NAU.PH.2010.39.26

Preservation and archivists are not very exciting and are considered old dusty people with old dusty things. They are not, they are young and old, short and tall, funny and irreverent, some even have tattoos and piercings, they all share something, a love of the past, and the knowledge that bringing it into the present, entices us with those who seek answers. History gives us a look into other lives, other times other realities that often so match our own, It is exciting and heartbreaking and joyful. So when you hear of an artifact, a geological dig, a painting, a manuscript a family’s history destroyed, think about it, what was lost? Not just a thing but the thoughts, the dreams, the realities of the people attached to it, and that loss can never be retrieved.

To learn more about Carlos Trujillo, please view the finding aid to his collection and see additional images from his collection on our digital archives.

 

 

July 9, 2015
by special collections & archives
Comments Off on Appraisal of Digital Photographs

Appraisal of Digital Photographs

Archivists enjoy good satire.

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Click here to access the full story. It is not far-fetched to assume that The Onion has a team of information professionals on staff. Ridiculousness aside, there is intelligent thought (i.e. archival theory) behind this veiled critique of narcissistic Facebook users. One such theory is that of appraisal:

…the process of determining whether records and other materials have permanent (archival) value. Appraisal may be done at the collection, creator, series, file, or item level. Appraisal can take place prior to donation and prior to physical transfer, at or after accessioning. The basis of appraisal decisions may include a number of factors, including the records’ provenance and content, their authenticity and reliability, their order and completeness, their condition and costs to preserve them, and their intrinsic value. Appraisal often takes place within a larger institutional collecting policy and mission statement.  (courtesy of the Society of American Archivists’ Glossary of Archival and Records Terminology)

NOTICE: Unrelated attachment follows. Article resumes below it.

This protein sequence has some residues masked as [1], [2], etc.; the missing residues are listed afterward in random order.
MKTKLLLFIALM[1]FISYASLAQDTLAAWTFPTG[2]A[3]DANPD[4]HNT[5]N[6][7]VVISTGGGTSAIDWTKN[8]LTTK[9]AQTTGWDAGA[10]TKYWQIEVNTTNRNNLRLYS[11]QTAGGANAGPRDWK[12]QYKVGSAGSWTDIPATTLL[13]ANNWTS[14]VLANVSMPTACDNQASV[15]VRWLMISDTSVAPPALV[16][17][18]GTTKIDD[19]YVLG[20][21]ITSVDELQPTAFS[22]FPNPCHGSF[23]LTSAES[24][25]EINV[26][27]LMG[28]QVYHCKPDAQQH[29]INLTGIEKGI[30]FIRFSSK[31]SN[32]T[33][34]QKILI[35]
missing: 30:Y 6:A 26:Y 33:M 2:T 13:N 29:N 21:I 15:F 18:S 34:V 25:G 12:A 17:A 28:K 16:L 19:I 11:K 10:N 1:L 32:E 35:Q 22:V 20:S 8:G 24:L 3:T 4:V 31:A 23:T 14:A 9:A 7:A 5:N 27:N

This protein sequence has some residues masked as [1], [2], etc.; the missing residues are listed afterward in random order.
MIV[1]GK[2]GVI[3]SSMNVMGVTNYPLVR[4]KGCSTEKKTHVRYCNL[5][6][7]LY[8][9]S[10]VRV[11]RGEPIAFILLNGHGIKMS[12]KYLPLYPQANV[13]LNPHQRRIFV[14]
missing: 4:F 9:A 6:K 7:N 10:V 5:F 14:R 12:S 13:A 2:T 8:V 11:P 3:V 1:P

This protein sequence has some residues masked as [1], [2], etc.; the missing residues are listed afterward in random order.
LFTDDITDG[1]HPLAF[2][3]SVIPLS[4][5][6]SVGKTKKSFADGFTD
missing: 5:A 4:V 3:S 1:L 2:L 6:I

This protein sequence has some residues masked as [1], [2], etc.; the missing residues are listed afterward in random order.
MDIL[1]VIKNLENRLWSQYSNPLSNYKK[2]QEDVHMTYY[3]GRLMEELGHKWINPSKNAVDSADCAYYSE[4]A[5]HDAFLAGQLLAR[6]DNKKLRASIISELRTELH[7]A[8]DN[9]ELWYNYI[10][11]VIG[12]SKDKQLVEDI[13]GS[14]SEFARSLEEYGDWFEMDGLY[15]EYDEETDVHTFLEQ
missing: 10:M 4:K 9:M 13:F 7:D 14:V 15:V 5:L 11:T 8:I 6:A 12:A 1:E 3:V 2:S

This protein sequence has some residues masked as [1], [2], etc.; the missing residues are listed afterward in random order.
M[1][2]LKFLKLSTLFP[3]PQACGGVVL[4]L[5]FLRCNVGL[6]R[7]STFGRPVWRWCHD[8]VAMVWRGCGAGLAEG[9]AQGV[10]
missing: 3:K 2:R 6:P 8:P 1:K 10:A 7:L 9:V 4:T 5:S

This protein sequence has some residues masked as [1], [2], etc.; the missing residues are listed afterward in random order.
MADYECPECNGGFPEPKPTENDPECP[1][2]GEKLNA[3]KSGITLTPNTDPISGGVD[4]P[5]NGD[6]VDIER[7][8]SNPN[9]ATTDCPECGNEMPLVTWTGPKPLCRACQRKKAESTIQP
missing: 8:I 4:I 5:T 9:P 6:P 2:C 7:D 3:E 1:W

Simply, appraisal is the process whereby archivists determine what should be retained in a new collection/accession with consideration of an item’s administrative, legal, and/or historic value. An excellent web resource from the National Archives and Records Administration’s (NARA) records management unit details this process as it applies to federal records. While archivists strive to be as objective and neutral as possible with collections in their custody, appraisal is often criticized as a subjective process that is the result of one person’s  (or a small number of people’s) inherent bias(es) when surveying a collection. However, some relatively easy items can be removed from a collection during the appraisal process. These can include:

  • Redundant/duplicative material
  • Photographs that are clearly blurry and/or of questionable quality
  • Material that is the physical and/or intellectual property of another agency or individual
  • Sensitive items that contain social security numbers or other information (health, educational) that is protected through federal legislation designed to safeguard the privacy of individuals

Computerclipart

Archives and archivists worldwide are currently facing difficult realities with the handling of born-digital materials. Digital photographs, films, documents, databases, spreadsheets, and e-mails–among many other types of electronic records–are beginning to arrive at their institutional doorsteps in greater quantity and many are minimally-equipped to preserve them, let alone facilitate their access and retrieval.  Rather than spend this entire post discussing all facets of electronic records, we will briefly focus your attention on one specific aspect of their management: appraisal.